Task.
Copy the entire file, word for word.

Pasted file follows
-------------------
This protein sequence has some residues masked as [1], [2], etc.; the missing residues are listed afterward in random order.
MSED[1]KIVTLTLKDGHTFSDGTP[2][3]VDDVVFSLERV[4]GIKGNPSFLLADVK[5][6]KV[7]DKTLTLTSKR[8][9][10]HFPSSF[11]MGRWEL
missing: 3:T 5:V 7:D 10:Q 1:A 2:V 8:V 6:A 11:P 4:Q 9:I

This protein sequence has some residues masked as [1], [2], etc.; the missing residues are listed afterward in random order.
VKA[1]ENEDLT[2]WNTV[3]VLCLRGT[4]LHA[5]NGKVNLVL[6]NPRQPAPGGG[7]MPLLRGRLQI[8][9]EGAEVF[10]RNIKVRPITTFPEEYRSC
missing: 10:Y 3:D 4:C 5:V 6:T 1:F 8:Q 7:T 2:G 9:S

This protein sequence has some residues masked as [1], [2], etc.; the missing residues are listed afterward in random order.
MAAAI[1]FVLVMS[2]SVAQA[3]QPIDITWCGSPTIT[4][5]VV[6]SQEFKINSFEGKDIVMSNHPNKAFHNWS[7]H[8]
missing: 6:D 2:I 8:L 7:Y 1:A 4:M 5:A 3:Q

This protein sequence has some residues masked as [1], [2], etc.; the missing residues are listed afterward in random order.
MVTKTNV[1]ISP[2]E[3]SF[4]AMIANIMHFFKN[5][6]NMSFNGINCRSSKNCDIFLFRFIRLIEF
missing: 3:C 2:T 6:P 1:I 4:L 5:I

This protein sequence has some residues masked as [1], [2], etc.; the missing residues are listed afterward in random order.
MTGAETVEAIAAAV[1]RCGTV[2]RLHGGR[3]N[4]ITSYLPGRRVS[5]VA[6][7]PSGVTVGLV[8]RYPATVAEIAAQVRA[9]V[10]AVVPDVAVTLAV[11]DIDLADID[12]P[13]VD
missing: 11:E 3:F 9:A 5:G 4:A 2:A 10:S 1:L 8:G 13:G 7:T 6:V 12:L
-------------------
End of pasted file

This protein sequence has some residues masked as [1], [2], etc.; the missing residues are listed afterward in random order.
MSED[1]KIVTLTLKDGHTFSDGTP[2][3]VDDVVFSLERV[4]GIKGNPSFLLADVK[5][6]KV[7]DKTLTLTSKR[8][9][10]HFPSSF[11]MGRWEL
missing: 3:T 5:V 7:D 10:Q 1:A 2:V 8:V 6:A 11:P 4:Q 9:I

This protein sequence has some residues masked as [1], [2], etc.; the missing residues are listed afterward in random order.
VKA[1]ENEDLT[2]WNTV[3]VLCLRGT[4]LHA[5]NGKVNLVL[6]NPRQPAPGGG[7]MPLLRGRLQI[8][9]EGAEVF[10]RNIKVRPITTFPEEYRSC
missing: 10:Y 3:D 4:C 5:V 6:T 1:F 8:Q 7:T 2:G 9:S

This protein sequence has some residues masked as [1], [2], etc.; the missing residues are listed afterward in random order.
MAAAI[1]FVLVMS[2]SVAQA[3]QPIDITWCGSPTIT[4][5]VV[6]SQEFKINSFEGKDIVMSNHPNKAFHNWS[7]H[8]
missing: 6:D 2:I 8:L 7:Y 1:A 4:M 5:A 3:Q

This protein sequence has some residues masked as [1], [2], etc.; the missing residues are listed afterward in random order.
MVTKTNV[1]ISP[2]E[3]SF[4]AMIANIMHFFKN[5][6]NMSFNGINCRSSKNCDIFLFRFIRLIEF
missing: 3:C 2:T 6:P 1:I 4:L 5:I

This protein sequence has some residues masked as [1], [2], etc.; the missing residues are listed afterward in random order.
MTGAETVEAIAAAV[1]RCGTV[2]RLHGGR[3]N[4]ITSYLPGRRVS[5]VA[6][7]PSGVTVGLV[8]RYPATVAEIAAQVRA[9]V[10]AVVPDVAVTLAV[11]DIDLADID[12]P[13]VD
missing: 11:E 3:F 9:A 5:G 4:A 2:A 10:S 1:L 8:G 13:G 7:T 6:V 12:L